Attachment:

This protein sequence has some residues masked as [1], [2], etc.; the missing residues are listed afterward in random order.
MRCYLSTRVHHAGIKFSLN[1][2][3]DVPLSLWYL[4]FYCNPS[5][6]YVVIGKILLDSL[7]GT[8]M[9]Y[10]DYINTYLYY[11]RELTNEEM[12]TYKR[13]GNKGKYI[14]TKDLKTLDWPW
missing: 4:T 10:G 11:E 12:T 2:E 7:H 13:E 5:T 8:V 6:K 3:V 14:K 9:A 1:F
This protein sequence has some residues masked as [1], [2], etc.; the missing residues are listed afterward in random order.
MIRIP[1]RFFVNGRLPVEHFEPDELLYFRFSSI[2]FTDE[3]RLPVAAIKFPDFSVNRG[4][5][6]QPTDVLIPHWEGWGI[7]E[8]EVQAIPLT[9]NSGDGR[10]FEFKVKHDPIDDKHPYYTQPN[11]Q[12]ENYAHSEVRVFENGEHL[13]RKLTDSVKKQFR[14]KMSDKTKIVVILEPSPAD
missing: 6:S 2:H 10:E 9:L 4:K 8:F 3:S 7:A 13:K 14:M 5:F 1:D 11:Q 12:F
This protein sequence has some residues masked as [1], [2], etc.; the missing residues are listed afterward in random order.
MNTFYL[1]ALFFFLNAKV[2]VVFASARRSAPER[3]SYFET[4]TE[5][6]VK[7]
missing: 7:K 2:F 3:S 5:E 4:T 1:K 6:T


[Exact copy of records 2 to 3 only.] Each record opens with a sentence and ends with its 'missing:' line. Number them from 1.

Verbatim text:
This protein sequence has some residues masked as [1], [2], etc.; the missing residues are listed afterward in random order.
MIRIP[1]RFFVNGRLPVEHFEPDELLYFRFSSI[2]FTDE[3]RLPVAAIKFPDFSVNRG[4][5][6]QPTDVLIPHWEGWGI[7]E[8]EVQAIPLT[9]NSGDGR[10]FEFKVKHDPIDDKHPYYTQPN[11]Q[12]ENYAHSEVRVFENGEHL[13]RKLTDSVKKQFR[14]KMSDKTKIVVILEPSPAD
missing: 6:S 2:H 10:E 9:L 4:K 8:F 3:S 7:A 13:K 14:M 5:F 1:D 11:Q 12:F
This protein sequence has some residues masked as [1], [2], etc.; the missing residues are listed afterward in random order.
MNTFYL[1]ALFFFLNAKV[2]VVFASARRSAPER[3]SYFET[4]TE[5][6]VK[7]
missing: 7:K 2:F 3:S 5:E 4:T 1:K 6:T